Burma: 78 000 dead from cyclone

Burma said on Friday that more than 133 000 people were dead or missing in the cyclone disaster, nearly doubling the toll from the worst disaster in the country’s history, which hit two weeks ago.

Even as the regime again rejected calls for international aid workers to help direct the massive relief effort, state media acknowledged that the scope of the disaster had prevented confirmation of the figures.

State television said 77 738 were dead and 55 917 missing—with 19 359 people injured—according to the latest figures confirmed on Thursday.

It said 159 government staff were among the dead, with 58 missing and another four who were injured. No other details were given.

The stunning new toll nearly doubled the roughly 71 000 dead or missing given by state media the previous day, and comes amid mounting foreign pressure on the country’s secretive military rulers to allow a full-scale aid effort.

Aid agencies believe 2,5-million people who survived the powerful storm are still in dire need of food, water, shelter or medical care, and have warned that the death toll will rise unless they get help immediately.

But the European Union’s aid chief, who held two days of talks with the ruling generals, said earlier that they would not budge on the issue of foreign disaster experts—angering the international community.

Heavy rains on Friday again pounded the devastated southern Irrawaddy Delta region, compounding the misery for one of the poorest and most isolated countries in the world.

Sealed off

Louis Michel, the EU’s Humanitarian Aid Commissioner, was due to leave the secretive nation later in the day after failing to get permission to visit the delta, which has been all but sealed off to journalists and outsiders.

He said the regime, which has long been suspicious of the outside world and any influence that could weaken its control on power, would not explain why they continued to refuse visas for most foreign disaster emergency experts.

“They didn’t answer the question, and they did not give any reason,” Michel said.

But Western diplomats who declined to be named said the regime was taking them to the delta on Saturday, but have no further details about where they would be going.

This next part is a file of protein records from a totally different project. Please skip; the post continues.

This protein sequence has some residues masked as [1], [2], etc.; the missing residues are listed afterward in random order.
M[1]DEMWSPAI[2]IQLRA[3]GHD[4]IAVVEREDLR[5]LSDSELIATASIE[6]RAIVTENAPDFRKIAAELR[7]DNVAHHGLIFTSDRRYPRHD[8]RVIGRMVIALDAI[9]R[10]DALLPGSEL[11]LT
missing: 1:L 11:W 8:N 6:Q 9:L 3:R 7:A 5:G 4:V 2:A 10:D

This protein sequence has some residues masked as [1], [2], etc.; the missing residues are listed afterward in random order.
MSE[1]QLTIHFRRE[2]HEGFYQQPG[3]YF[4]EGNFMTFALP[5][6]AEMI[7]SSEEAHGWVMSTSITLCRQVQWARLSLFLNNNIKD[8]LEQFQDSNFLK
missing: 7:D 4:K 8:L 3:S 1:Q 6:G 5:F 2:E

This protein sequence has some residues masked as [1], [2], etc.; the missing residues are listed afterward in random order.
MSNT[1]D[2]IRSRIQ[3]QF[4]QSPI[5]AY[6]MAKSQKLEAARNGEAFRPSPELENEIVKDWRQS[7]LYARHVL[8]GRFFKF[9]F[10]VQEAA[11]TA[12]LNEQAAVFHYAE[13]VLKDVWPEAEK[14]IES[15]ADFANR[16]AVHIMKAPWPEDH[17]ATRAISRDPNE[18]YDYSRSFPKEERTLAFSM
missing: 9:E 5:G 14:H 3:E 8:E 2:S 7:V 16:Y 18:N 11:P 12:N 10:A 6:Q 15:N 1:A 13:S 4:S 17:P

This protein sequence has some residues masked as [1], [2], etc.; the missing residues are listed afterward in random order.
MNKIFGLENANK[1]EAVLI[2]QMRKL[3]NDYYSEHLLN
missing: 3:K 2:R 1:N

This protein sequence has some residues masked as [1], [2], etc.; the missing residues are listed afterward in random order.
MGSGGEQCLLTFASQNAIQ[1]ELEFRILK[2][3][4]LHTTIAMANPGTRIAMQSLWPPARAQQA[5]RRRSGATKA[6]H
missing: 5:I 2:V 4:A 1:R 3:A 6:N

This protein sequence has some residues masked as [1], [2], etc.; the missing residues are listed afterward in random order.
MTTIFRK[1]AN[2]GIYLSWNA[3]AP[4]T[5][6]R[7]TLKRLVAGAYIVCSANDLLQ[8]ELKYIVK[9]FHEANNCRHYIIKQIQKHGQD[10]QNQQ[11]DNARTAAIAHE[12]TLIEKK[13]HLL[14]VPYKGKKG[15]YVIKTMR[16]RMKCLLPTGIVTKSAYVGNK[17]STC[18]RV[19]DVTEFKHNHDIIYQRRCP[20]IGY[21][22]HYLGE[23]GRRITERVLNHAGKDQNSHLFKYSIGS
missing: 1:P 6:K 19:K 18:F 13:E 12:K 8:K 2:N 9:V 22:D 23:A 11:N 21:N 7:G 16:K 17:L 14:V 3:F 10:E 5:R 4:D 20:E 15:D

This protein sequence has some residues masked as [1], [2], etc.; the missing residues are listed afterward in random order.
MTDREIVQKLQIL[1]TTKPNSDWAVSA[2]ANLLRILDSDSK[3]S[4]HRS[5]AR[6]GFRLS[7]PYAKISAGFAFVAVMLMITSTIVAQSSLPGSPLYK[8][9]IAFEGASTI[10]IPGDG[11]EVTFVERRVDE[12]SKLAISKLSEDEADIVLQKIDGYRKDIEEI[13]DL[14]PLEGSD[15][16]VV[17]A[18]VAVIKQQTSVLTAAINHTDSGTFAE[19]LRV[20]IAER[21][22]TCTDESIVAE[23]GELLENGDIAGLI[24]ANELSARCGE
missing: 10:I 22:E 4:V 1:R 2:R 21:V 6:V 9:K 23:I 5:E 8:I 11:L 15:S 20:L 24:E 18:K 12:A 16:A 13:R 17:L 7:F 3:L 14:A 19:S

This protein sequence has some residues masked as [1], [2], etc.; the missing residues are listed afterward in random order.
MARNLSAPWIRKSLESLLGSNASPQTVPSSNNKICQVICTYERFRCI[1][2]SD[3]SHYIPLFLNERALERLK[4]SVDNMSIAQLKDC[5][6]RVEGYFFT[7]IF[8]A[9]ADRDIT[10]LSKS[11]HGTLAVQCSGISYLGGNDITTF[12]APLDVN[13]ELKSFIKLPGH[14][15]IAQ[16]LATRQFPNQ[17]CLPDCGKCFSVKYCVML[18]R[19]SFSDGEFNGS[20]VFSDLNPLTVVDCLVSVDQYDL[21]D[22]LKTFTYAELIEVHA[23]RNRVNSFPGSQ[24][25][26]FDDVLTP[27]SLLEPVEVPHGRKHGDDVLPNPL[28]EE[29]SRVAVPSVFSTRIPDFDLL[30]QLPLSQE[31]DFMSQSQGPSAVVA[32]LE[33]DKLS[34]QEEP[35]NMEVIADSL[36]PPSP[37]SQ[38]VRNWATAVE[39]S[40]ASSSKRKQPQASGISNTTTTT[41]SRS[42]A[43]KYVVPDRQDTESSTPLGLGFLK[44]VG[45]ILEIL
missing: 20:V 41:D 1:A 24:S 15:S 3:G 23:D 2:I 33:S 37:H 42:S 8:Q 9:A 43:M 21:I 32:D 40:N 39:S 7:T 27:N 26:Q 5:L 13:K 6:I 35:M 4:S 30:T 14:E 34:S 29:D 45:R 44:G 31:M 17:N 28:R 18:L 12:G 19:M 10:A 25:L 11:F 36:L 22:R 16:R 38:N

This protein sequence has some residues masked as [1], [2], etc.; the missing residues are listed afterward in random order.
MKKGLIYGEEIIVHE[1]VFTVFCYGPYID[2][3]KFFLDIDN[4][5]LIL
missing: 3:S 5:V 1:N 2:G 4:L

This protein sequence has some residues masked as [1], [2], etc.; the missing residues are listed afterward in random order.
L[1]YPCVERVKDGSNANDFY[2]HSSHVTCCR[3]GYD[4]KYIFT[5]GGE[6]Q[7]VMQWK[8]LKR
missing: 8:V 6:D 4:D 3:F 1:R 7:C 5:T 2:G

Michel said he had been taken to “a rather perfect, organised camp” outside the main city of Rangoon, far from the flooded and devastated delta region where aid groups say many survivors have still not received help.

Burma’s south-east Asian neighbours, meanwhile, were gearing up for talks in Singapore on Monday aimed at convening a high-level donors meeting.

A UN source said a donor meeting would likely take place in south-east Asia, probably Bangkok, with May 24 suggested as a possible date.

The junta has said that the country will welcome aid shipments but has steadfastly refused to bow to international pressure to let in most outside workers, saying it can manage the disaster on its own.

Michel has warned that the impoverished country, once a rich British colony, is at risk of famine after Cyclone Nargis wiped out vast swathes of the country’s rice-growing delta region.

Despite the humanitarian emergency, the government announced victory in a national referendum on a new constitution, held last Saturday with parts of the country still under water and tens of thousands of people unaccounted for.

It said the vote, the first here since 1990, was a step on the road to democracy, but critics say it will only tighten the military’s grip on power. Another round of voting is scheduled for May 24.—AFP

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